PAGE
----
The Twin Cities legislators whom Gov. Mark Dayton needs to pass his tax overhaul raised serious questions Monday about critical pieces of the budget package.

Several DFL legislators were openly skeptical of the proposed $500 property tax rebate and the DFL governor's decision to raise tobacco taxes but not those for alcohol.

Dayton's budget, the most comprehensive reworking of the tax system in a generation, is fraught with political landmines. With Democrats controlling the House and Senate, Dayton faces the best chance he may ever get to pull off a dramatic budget overhaul. But with fragile majorities, DFLers can't afford any discord that causes members to splinter off.

The skepticism evident Monday follows a week of criticism from others, including business leaders fighting proposed taxes on business services and retailers battling to block a possible sales tax on clothing. Dayton and his commissioners are mobilizing to sell the package statewide.

The governor hopes to build support for the package among Minnesotans by offering an attractive incentive -- a $500 property tax rebate that would go to homesteads and farmsteads across the state.

But the giveback also could exacerbate a long-simmering urban-rural divide in the Legislature.

Rep. Alice Hausman, DFL-St. Paul, questioned the fairness of a one-size-fits-all rebate. For rural homeowners, $500 could be a significant percentage of their tax bill and they could pay next to nothing. For those in the Twin Cities with property bills topping several thousand dollars, she said, the rebate would represent just a small fraction of their overall bill.

"Help me understand for a metro taxpayer how we get to a tax system that is fair to all," Hausman said.

Commissioner Jim Schowalter of Minnesota Management and Budget acknowledged that some components might favor one group over another, but he said the overall proposal is fairer than the current system and would bring stability to the state budget.

Republicans say they see dramatically inflated state spending with little evidence of benefit to the economy.

"It looks like a good deal for government, it's a good deal for bureaucracy," said Rep. Matt Dean, R-Dellwood. "But it's a bad deal for small business and a bad deal for the economy."

Republicans also criticized Dayton for delaying until 2017 the repayment of the $1.1 billion owed to K-12 public schools. Many Republicans want to drain budget reserves to pay back the schools sooner.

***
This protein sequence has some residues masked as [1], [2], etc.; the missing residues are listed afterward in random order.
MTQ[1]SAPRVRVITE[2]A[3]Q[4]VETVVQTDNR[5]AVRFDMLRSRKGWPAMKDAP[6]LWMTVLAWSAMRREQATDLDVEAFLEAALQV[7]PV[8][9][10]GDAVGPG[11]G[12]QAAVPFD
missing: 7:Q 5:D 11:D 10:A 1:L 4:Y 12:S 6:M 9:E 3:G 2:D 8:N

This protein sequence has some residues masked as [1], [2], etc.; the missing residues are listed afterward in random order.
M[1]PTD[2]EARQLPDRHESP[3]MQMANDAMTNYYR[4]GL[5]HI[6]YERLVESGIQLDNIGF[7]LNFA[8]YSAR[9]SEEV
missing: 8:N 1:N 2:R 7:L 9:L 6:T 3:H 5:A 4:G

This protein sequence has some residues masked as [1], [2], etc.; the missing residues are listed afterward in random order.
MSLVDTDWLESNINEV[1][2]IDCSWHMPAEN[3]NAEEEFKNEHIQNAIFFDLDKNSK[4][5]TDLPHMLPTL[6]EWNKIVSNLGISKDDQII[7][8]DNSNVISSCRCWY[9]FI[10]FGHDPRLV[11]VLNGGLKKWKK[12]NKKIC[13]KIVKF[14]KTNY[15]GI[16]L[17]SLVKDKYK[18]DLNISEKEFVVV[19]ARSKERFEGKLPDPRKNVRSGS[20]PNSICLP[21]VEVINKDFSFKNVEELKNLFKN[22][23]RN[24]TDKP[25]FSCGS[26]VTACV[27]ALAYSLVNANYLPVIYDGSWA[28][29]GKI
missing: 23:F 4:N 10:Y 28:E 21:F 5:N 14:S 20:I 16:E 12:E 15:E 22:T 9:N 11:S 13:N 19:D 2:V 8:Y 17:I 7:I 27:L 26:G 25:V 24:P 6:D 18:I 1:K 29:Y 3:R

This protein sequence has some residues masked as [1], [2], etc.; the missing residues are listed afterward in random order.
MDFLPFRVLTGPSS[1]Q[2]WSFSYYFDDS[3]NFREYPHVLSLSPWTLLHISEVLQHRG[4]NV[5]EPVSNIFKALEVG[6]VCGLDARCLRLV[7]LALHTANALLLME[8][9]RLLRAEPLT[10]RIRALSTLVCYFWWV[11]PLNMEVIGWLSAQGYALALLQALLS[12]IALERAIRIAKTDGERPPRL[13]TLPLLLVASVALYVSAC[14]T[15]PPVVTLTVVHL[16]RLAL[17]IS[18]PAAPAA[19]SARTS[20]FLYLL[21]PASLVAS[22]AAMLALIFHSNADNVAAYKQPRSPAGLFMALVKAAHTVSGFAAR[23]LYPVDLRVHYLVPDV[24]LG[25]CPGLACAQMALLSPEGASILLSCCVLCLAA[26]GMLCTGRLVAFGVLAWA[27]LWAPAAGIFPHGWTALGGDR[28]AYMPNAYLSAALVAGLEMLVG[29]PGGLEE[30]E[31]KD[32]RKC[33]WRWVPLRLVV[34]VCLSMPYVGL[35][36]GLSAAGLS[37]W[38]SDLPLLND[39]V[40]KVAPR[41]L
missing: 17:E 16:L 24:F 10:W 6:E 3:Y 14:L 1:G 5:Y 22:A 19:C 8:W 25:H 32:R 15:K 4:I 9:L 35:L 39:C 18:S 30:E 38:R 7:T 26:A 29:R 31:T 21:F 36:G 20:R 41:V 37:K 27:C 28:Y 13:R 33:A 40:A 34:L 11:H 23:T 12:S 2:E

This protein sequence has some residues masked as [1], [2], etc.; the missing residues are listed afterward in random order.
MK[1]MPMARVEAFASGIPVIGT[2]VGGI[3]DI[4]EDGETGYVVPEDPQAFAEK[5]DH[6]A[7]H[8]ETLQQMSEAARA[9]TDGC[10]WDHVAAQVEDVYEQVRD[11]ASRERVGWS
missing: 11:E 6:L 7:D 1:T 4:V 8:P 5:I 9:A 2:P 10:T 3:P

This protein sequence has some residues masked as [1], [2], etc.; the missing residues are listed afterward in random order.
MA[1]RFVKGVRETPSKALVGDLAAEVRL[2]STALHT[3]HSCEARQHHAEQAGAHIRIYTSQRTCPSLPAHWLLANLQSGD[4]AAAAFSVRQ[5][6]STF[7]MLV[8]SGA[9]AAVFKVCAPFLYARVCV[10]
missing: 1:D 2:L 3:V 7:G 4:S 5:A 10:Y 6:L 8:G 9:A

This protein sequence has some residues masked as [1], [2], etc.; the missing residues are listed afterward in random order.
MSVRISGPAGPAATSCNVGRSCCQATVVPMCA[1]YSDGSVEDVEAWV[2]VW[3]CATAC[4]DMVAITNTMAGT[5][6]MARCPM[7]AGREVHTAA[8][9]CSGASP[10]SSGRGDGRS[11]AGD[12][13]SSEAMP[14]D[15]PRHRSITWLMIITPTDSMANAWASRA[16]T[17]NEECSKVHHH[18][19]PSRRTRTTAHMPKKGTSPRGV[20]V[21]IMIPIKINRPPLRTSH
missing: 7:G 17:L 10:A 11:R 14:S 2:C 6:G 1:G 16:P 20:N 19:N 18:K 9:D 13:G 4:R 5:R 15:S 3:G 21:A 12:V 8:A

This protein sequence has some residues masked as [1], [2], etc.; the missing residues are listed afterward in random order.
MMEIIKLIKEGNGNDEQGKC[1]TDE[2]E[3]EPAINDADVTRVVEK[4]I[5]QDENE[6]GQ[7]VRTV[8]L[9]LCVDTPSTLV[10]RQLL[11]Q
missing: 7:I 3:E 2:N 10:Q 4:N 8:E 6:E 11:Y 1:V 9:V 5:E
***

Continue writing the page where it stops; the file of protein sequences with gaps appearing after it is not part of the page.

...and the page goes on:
Schowalter said that whittling down the projected deficit is more critical than wiping out the school shift. He opposes emptying budget reserves, which he said could leave the state vulnerable in the event of another economic slump.

Several legislators questioned Dayton's plan to raise the cigarette tax from $1.23 to $2.17 per pack.

What about alcohol?

Former Gov. Tim Pawlenty raised the tobacco tax several years ago, but the state's alcohol tax has not been touched in decades.

"It could be that general taxpayers are subsidizing the alcohol industry, and that would not be right," said Rep. Jean Wagenius, DFL-Minneapolis.

Schowalter said his boss is not a fan of the tobacco tax. The goal, Schowalter said, is to get Minnesotans to quit smoking, not raise a lot of money from it.

"There is a really strong linkage between cigarette smoking and health problems," Schowalter said.

Rep. Phyllis Kahn, DFL-Minneapolis, said societal issues with alcohol are just as strong as with cigarettes: Courts are clogged with alcohol-related cases and alcoholics leave a lasting and expensive impact on families and social services.

Kahn said the state could rake in a substantial sum from imposing even a modest tax hike on alcohol sales. That revenue could help fund treatment programs and aid the state's overall bottom line, she said.

"The alcohol tax seems to be one of those things that is invisible to the population," said Kahn. "We really need to be looking at it."

Republicans blasted the budget for cuts that are less than they appear to be.

Some of the $225 million in logged reductions are really a shift of costs to other funds or departments.

Rep. Denny McNamara, R-Hastings, put it bluntly: "I want to know how many are cuts and how many are camouflage. How much is a cut and how much is a paper shuffle?"

Schowalter said that agency heads were ordered to find ways to make government run more efficiently and effectively, not just blindly whack from the bottom line.

Baird Helgeson • 651-925-5044